Friday, October 12, 2007

A Bicentennial Baby


At Ralphs on my way home from a late day at work (maybe later I'll get to a review of either "Michael Clayton" [I can't seem to review George Clooney movies, since "Ocean's Thirteen" went unremarked upon this summer since my reaction of "Meh" couldn't really be expanded to 500 words] or "Margot at the Wedding," which I saw this morning to interview Noah Baumbach [smart guy, maybe too smart] for Filter). I'm grabbing a sandwich from their deli. Turkey. Cheese. Mustard. Mayo. Tomato, just for luck.

Going through the check-out line. In front of me is an absurd looking woman -- short, well-along in pregnancy, wearing a low-cut top exposing her fake breast, skin leathery from a fake tan, could have been any age. Well, maybe not any age. She looks used up. Formerly cute. She gets carded. Strikes me as odd, both that she's purchasing alcohol in her delicate condition, but also that the register guy could have guessed her under 21. I'd have put her age closer to 35. We're both wrong.

The guy at the register looks over her ID. Perhaps a picture of a dewier, cuter, less baked woman. He comments, "Oh, a bicentennial baby!"

I don't know why he thinks it's was worth mentioning. He might just as well share memories of the Tall Ships. Actually, in this case, he might just as well be speaking Swedish.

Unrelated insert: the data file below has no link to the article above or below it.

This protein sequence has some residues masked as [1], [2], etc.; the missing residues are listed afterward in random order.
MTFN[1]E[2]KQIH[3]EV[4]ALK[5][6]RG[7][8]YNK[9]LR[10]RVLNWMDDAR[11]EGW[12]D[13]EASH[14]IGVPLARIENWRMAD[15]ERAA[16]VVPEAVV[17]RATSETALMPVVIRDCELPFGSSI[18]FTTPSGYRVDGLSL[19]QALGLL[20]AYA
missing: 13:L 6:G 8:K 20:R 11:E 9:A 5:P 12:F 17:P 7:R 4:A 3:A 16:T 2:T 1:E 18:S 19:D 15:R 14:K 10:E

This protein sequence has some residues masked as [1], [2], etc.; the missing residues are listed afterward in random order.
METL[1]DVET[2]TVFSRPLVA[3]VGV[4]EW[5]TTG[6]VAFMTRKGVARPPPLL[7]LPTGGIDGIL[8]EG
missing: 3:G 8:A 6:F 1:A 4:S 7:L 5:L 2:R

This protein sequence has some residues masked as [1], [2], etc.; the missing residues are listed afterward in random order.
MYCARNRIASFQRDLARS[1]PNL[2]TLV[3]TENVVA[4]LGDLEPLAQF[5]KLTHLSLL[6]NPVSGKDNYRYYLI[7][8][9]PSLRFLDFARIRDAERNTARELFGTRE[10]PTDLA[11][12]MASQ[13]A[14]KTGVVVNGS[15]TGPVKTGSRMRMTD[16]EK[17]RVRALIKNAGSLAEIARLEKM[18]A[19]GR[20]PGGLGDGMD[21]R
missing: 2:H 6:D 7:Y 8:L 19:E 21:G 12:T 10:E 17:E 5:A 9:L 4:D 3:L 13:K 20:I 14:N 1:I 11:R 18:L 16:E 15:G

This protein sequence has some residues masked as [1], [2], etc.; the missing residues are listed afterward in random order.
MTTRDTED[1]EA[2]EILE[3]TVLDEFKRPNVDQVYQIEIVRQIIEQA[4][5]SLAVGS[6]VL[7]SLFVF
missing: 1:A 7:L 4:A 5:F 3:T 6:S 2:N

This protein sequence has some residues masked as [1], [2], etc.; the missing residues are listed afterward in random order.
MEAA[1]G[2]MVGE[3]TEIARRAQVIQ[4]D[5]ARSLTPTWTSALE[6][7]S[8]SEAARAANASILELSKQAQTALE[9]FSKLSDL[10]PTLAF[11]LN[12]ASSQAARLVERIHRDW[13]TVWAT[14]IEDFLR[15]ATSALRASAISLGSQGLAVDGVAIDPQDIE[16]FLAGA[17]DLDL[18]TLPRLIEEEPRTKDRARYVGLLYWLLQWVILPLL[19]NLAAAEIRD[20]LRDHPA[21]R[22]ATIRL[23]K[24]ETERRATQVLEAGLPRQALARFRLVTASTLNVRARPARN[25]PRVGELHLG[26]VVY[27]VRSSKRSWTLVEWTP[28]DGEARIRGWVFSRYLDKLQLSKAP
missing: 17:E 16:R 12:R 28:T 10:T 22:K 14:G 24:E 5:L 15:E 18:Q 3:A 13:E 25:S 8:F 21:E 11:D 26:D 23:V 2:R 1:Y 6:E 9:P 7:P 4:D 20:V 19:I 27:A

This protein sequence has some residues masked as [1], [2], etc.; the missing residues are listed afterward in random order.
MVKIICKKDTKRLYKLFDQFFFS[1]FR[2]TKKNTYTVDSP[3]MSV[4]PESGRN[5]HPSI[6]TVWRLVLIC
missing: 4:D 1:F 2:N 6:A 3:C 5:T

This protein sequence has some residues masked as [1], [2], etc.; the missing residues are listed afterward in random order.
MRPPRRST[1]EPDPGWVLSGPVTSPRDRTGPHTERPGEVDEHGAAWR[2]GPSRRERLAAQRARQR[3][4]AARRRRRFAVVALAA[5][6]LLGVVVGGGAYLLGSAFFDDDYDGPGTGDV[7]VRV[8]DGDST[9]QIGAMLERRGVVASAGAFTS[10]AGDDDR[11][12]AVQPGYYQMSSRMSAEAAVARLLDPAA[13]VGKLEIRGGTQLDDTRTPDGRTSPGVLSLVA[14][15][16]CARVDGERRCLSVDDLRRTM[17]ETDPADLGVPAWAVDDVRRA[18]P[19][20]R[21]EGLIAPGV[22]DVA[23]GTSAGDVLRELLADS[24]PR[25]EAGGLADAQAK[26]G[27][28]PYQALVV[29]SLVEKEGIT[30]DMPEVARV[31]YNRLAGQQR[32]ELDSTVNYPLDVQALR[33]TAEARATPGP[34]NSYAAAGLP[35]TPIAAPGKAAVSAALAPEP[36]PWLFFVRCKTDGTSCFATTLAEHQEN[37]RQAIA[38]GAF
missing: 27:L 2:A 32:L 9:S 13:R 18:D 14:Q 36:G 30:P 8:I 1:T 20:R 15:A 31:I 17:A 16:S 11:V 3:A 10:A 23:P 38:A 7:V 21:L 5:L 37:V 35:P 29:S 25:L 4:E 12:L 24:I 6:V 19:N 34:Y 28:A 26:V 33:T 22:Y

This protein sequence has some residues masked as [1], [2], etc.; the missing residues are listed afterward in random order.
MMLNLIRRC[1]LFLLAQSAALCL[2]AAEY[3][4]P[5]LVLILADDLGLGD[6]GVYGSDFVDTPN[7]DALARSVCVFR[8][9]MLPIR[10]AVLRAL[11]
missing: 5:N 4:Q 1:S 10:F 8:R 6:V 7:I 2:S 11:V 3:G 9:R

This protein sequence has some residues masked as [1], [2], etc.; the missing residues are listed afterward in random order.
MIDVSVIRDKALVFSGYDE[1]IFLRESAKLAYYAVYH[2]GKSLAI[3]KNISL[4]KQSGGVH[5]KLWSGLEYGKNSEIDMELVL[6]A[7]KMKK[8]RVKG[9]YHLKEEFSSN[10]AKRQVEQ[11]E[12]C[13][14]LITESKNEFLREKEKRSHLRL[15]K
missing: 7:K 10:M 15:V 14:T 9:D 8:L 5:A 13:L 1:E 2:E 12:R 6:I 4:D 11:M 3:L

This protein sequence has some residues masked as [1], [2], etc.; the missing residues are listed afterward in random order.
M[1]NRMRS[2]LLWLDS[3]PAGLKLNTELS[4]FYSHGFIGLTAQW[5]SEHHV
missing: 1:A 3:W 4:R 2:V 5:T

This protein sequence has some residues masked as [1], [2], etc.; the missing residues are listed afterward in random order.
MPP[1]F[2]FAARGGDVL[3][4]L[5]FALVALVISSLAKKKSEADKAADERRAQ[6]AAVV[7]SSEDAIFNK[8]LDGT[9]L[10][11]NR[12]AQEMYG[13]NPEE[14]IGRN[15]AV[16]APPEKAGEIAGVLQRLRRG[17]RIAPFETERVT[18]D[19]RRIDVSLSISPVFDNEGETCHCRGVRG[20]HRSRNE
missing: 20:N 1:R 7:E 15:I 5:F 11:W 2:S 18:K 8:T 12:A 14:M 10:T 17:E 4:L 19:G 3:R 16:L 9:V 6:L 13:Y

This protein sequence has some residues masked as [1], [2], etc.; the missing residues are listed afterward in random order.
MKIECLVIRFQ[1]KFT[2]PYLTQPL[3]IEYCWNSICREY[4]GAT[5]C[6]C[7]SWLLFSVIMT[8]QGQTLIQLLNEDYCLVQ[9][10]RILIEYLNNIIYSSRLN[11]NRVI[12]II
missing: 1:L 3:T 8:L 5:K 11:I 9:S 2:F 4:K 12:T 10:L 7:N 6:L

Blank stare.

"Huh?"

"A bicentennial baby."

I don't know why he repeats it. No light goes on in her eyes. He'd have better luck reaching over, taking her head in his hands and shaking. But she giggles supportively.

"Huh?"

"You were born in 1976."

The cashier doesn't look like he has vivid memories of 1976 either. Maybe when I get to the register, I'll card him. Equally pointless.

Still no lights.

"That was the bicentennial."

"What now? Oh. Umm... Yeah."

He doesn't know what to say to that. Would it be insulting if he adds "...of The United States" or "That means its 200th birthday." What is he hoping for? "Hells yeah! Us '76ers gonna roll!" Or "Ah yes. Breast feeding. Good times."

She walks out, still mostly oblivious I'm guessing.

These are the people reproducing in the City of Angels.

Time to eat my sandwich. Turkey. Cheese. Mustard. Mayo. Tomato, just for luck.

2 comments:

  1. there must be an inside joke here about tomatoes being lucky on turkey sandwiches that i'm not privy to.

    as for the nit-wits spawning in this town, i have been in the mirror version of that conversation with one or two bouncers.

    'what year were you born?'

    'in the bicentennial.'

    blank stare.

    'that was 1976.'

    here's hoping some dude at the ben templesmith art show i went to tonight isn't bloggin about the "used up" chick he saw chatting up the artist when she clearly knew nothing of him or his work. yikes. (it's funny -- before coming over here, i'd just blogged about seeing "the wild bunch" and also employed the phrase "used up" to describe the women cast in that movie.)

    and since when is 35 old-looking? or possibly it was a rough 35 years, in which case she might've looked closer to 45, what with the leathery skin and all. guys suck at guessing women's ages. that's why they card them. (or don't, when that suits them.)

    in what way is noah baumbach too smart? you said a similar thing in your prelim remarks to your interview with james gray, didn't you? what to make of this?

    ReplyDelete
  2. Anonymous6:50 AM

    ur a conversation critic also i see. waste of megabytes.

    ReplyDelete